If ever there was a reason to believe the God has a plan for individuals, you can see this in the life of a Native American named Squanto.
As winter of 1621 was fading, and spring arriving, an Indian named Samoset entered the Plymouth colony peacefully.
Samoset was from an Indian tribe in present day Maine. He loved to travel, so he had picked up on the English language in his travels. The next week, Samoset brought another English-speaking Indian named Squanto. William Bradford (governor of the Plymouth Colony) called Squatno: “a special instrument sent of God for their good, beyond their expectation.”
Squanto’s story is an amazing story of tragedy, injustice, then redemption. After being captured in North America, Squanto had spent nine years in England. John Smith returned him to the new world, but he was captured and sold into slavery. Some local friars in North Africa bought Squanto, introduced him to Christianity. Squanto left the monastery and returned to London where he found a captain who agreed to take him to the new world.
When the ship arrived in present-day Maine, they picked up an Indian named Samoset. Six months before the Pilgrims landed on Plymouth, Squanto arrived in that area. He discovered every single person from his tribe had been wiped out. He eventually joined another tribe (Wampanoag tribe, with Massasoit as the chief).
Squanto must have felt his purpose for life was over. However, God had a plan!
The Pilgrims landed in a place where the closest Indian tribe was the Wampanoag, which was probably the only Indian tribe on the northeast coast of America that would have welcomed the white men as friends. With Chief Massasoit’s approval, Squanto stayed with the Pilgrims.
Squanto taught the Pilgrims how to fish for eels with their feet and hands. It was April, so it was corn-planting season. Squanto taught the Pilgrims how to plant corn (using fish as fertilizer). Squanto warned them to guard against wolves, who would eat the fish that were decomposing as fertilizer
By summer, 20 acres of corn was flourishing. Squanto also taught them to stalk deer, plant pumpkins, refine maple syrup from maple trees , and discern what herbs and berries were useful. Beyond immediate survival, Squanto taught the Pilgrims the value of the beaver pelt. The beaver pelt became the economic engine that helped the Pilgrims prosper.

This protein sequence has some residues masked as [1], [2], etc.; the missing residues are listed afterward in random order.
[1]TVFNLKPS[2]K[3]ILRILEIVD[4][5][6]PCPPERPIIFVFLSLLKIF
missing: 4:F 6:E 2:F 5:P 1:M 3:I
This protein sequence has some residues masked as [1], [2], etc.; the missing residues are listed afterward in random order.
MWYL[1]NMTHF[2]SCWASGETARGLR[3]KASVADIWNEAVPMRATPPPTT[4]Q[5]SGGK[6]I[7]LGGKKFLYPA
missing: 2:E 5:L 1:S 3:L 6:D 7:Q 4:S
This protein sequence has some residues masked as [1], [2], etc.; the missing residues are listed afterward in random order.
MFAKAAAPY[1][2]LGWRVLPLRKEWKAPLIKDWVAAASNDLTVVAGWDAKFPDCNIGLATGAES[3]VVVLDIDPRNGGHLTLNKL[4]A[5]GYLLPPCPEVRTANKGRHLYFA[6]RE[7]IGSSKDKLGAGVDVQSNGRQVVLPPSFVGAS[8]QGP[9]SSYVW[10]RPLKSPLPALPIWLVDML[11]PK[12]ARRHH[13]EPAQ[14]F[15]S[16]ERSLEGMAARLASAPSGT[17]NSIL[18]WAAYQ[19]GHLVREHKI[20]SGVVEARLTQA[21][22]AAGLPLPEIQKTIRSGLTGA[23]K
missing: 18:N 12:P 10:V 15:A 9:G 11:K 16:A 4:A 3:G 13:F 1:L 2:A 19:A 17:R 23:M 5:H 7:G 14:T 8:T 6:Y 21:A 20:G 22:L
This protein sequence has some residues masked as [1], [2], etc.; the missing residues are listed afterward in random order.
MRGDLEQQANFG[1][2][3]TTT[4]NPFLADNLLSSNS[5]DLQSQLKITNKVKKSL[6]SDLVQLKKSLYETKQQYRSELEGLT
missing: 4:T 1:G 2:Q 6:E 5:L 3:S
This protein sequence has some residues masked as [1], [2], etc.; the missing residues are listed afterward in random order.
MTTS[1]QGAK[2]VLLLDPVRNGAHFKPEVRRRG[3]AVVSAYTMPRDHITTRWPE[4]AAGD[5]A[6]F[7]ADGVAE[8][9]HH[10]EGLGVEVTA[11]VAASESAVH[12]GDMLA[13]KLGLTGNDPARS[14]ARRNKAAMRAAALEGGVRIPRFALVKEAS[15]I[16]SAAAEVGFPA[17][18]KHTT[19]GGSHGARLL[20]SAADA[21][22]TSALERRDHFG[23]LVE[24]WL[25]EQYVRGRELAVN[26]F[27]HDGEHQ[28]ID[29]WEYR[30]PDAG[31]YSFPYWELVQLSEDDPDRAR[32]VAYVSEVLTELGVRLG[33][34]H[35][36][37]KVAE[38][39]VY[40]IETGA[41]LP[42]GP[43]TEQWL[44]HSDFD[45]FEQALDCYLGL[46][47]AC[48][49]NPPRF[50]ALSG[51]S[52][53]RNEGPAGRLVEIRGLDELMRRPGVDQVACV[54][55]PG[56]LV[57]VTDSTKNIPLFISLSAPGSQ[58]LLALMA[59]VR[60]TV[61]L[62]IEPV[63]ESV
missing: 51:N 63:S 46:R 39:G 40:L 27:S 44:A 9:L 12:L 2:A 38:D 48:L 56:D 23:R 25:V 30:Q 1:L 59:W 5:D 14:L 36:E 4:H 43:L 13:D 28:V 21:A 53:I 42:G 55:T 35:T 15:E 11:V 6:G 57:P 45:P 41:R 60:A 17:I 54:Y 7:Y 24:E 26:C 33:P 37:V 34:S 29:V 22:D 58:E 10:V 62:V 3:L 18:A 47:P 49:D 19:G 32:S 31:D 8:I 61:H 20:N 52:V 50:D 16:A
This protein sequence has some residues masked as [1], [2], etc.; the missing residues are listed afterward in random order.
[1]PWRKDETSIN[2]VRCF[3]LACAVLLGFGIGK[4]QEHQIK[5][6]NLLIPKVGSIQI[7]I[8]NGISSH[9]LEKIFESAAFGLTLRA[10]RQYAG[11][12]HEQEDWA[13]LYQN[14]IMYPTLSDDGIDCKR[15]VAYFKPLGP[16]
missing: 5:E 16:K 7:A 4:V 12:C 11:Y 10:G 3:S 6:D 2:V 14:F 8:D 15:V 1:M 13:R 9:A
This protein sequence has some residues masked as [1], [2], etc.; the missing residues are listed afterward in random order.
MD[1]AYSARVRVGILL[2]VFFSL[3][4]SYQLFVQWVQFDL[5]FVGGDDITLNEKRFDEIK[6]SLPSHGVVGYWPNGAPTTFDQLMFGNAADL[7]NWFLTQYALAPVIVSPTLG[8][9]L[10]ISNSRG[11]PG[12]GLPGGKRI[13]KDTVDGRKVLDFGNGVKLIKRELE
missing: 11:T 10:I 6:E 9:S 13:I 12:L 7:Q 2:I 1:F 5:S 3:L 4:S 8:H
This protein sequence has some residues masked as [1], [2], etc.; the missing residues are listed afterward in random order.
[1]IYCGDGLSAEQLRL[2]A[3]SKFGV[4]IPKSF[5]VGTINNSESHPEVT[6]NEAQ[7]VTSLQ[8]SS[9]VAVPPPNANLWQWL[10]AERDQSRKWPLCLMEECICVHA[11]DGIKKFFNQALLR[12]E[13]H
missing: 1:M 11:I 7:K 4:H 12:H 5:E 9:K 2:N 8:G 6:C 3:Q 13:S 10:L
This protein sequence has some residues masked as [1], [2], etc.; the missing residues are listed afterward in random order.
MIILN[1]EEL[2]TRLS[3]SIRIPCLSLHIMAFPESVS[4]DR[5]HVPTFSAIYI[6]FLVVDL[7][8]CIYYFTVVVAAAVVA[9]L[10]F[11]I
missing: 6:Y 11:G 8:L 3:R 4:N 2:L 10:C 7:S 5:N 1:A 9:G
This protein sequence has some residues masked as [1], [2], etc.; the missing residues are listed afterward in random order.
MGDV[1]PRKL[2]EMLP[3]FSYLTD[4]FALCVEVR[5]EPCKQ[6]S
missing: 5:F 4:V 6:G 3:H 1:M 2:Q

By April 1621, Captain Jones of the Mayflower begged the Pilgrims to return to England, for he was fearful of their survival. None took him up on the offer. Through the help of a Native American named Squanto, they had learned how to survive.
I am sure that Squanto thought he had no reason to live after losing his people. But, God had prepared Squanto and a group of people known as the Pilgrims to intersect at the right time. God had a plan!
Remember this Thanksgiving that God has a plan for you. In the middle of adversity and tragedy, He still has a plan bigger than what you can see. The story of Thanksgiving reminds us that we are part of His plan, and it’s bigger than we realize!
* This is a re-post from November 19, 2011
Information taken from: Marshall, Peter, and David Manuel. The Light and the Glory. Old Tappan, N.J.: Revell, 1977.
Thanksgiving is my favorite holiday because it hasn’t been sabotaged completely by consumerism and secularism. Still, we can easily forget the sacrifice and the challenges the Pilgrims endured in order to create this new society we now enjoy (The above picture is a painting of the Mayflower in Plymouth harbor).
Here’s some facts from the first winter (1620-1621):
The Pilgrims left England August 5, 1620.
After one ship malfunctioned, and others changed their mind, 102 Pilgrims crowded on one ship, the Mayflower.
After several delays in England, they had 7 weeks of difficult sailing.
November 9, 1620 they first spotted land, which is now Cape Cod
The exploration crew found abandoned corn (even though they had never eaten corn before). This corn would sustain them that first winter. God had providentially provided this corn to help the Pilgrims survive.
Facing a long, cold New England winter, their bodies were depleted from the long ship ride. Scurvy and pneumonia began to set in among the colony.
Six died in December. Eight in January. Seventeen in February. In one part of February, there were 2 to 3 dying a day. At one point only 5 men were able to care for the sick.
They would bury the dead at night, so the spying Indians who were hostile wouldn’t see their decreasing ranks.